“People don’t buy what you do, they buy why you do it.”


Innovation is perhaps the cornerstone of our modern society, and for good reason. Innovation helps us progress; it heals us, enriches us, and entertains us. It connects us as a people in ways prior generations could never have dreamed. But all too frequently, marketers with raw ambition aim to catapult their campaigns into fresh, new territories simply to be the newest or the most different, all without a clear motive in mind.

Perhaps one of the biggest buzzwords across industries today, innovation is the driving force of thousands of initiatives embarked upon each year by companies and their marketing teams, big and small. Yet for the thousands of new companies and products put forth into the marketplace, very few stick around long enough to make a huge impact in the way we as humans live our lives. That’s because most self-proclaimed innovators are eagerly in pursuit of the what without a truly impassioned why.

Simon Sinek outlines this point very poignantly with his concept of the Golden Circle. Perhaps the key takeaway from Sinek’s concept is this: “People don’t buy what you do, they buy why you do it.” 

As an agency, we work to develop strategies for our clients that expand on this very principle. We recommend our clients aim to answer the following before they embark on any new marketing or branding campaign. Not only does it allow them to get to the root of the why behind their innovational work, but it also saves them the hassle of needing to realign an already in-motion project later down the line:

  1. Why is my company important or special to its industry?*
  2. Why should a customer choose my product over others in the marketplace, and what benefits does my product have over the competition?
  3. Why should existing and potential customers align themselves with my company?

*This is perhaps one of the most important questions your company could ever hope to answer because it is the single-most important factor in assessing your necessity and relevance to your industry.

Innovation is an intangible what, qualitative in nature, and therefore cannot be measured by the numerical data you’ll no doubt reference to assess your campaign’s success. Thus, innovation on its own will not suffice as a motivational tool for any initiative. 

Instead, consider the ultimate customer experience that could be had with your brand and the output from your innovational endeavor. Ultimately, you most likely want to enhance the user’s life in one way or another. But how, and again, why?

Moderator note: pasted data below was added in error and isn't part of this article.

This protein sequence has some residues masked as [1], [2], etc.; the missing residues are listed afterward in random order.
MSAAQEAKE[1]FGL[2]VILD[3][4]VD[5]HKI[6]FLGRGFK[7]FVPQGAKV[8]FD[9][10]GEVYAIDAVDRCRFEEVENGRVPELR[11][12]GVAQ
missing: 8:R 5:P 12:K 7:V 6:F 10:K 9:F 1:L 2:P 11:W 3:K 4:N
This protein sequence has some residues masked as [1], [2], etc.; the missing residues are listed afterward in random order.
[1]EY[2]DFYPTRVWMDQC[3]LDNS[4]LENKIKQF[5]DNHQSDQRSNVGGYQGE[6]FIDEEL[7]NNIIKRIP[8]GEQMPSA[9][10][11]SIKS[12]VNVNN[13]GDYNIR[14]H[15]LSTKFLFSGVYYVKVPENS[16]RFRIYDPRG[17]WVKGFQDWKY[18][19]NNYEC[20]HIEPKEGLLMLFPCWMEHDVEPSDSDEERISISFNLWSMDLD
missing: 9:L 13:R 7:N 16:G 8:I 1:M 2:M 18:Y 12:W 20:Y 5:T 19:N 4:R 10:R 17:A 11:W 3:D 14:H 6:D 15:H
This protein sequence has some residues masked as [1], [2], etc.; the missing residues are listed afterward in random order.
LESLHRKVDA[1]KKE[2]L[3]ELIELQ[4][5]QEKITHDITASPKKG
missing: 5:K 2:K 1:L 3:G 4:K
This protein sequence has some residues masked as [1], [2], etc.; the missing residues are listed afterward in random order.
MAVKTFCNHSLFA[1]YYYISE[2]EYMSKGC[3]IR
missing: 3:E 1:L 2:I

For this reason, we believe that at every step of the brand development process, checking the pulse of a project’s decisions is crucial. The appropriate answer to any choice driving a creative or content process should never be “because that’s what everyone else is doing”. Riding the coattails of another shop’s innovation will always, without fail, lead you farther away from what’s truly authentic for your company, and lead you closer to the clutter.


"Instead of asking “WHAT should we do to compete?” the questions must be asked, “WHY did we start doing WHAT we’re doing in the first place, and WHAT can we do to bring our cause to life considering all the technologies and market opportunities available today?"

In marketing, like in life, it’s often all too tempting to take the road of least resistance. At the end of the day, opting to ride the coattails of another organization means one essential thing for your brand: someone else is not only in the lead (leaving you in its shadow), but that leader is also in the driver’s seat, dictating the journey for yours, despite the inherent company to company idiosyncrasies.

And so, we believe that only by first identifying the why behind your company’s what can your organization truly experience authentic brand growth. When people can align themselves with your company’s values and innovational spirit, they will care about your company’s output.

We believe the key reason to buck the trends lies in that very point. The things that make your company unique to its industry are the very points that justify your company’s existence and relevance to its market. But in marketing, foregoing the tried and true in search of a new idea or way of communicating with consumers can mean the difference between a campaign that merely satisfies the status quo and one that is truly groundbreaking.

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